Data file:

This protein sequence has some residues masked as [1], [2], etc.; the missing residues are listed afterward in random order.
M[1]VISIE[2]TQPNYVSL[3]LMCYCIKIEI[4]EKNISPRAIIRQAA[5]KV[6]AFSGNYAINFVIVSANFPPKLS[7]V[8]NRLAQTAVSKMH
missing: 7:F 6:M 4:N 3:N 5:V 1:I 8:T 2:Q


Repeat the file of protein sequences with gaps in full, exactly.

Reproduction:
This protein sequence has some residues masked as [1], [2], etc.; the missing residues are listed afterward in random order.
M[1]VISIE[2]TQPNYVSL[3]LMCYCIKIEI[4]EKNISPRAIIRQAA[5]KV[6]AFSGNYAINFVIVSANFPPKLS[7]V[8]NRLAQTAVSKMH
missing: 7:F 6:M 4:N 3:N 5:V 1:I 8:T 2:Q